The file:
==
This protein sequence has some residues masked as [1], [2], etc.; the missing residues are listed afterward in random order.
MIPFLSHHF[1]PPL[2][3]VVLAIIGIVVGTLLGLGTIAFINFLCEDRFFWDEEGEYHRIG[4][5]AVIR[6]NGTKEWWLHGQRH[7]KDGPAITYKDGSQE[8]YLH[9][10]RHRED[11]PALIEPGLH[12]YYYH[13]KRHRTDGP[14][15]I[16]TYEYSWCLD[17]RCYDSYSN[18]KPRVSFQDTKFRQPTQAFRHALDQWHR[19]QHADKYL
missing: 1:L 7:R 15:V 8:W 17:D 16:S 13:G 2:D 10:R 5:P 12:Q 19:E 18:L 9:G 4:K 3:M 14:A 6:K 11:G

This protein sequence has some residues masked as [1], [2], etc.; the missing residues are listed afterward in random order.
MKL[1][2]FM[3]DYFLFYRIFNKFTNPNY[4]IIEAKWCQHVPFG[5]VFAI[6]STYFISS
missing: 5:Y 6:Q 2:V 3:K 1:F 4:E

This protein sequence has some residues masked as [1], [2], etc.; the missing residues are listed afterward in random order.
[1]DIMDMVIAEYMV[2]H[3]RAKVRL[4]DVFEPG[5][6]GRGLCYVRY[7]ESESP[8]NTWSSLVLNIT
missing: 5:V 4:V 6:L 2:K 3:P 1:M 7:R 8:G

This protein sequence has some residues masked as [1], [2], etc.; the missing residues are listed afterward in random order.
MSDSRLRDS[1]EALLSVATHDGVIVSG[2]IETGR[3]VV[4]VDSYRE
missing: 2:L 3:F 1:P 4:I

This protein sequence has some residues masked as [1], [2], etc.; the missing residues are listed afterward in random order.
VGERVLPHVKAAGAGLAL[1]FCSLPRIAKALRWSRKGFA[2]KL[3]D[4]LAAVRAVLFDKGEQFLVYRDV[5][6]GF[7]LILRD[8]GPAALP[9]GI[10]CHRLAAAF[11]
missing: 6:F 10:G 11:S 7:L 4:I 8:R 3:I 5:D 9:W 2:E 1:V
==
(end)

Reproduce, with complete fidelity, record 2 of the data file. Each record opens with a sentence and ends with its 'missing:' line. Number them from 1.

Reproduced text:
This protein sequence has some residues masked as [1], [2], etc.; the missing residues are listed afterward in random order.
MKL[1][2]FM[3]DYFLFYRIFNKFTNPNY[4]IIEAKWCQHVPFG[5]VFAI[6]STYFISS
missing: 5:Y 6:Q 2:V 3:K 1:F 4:E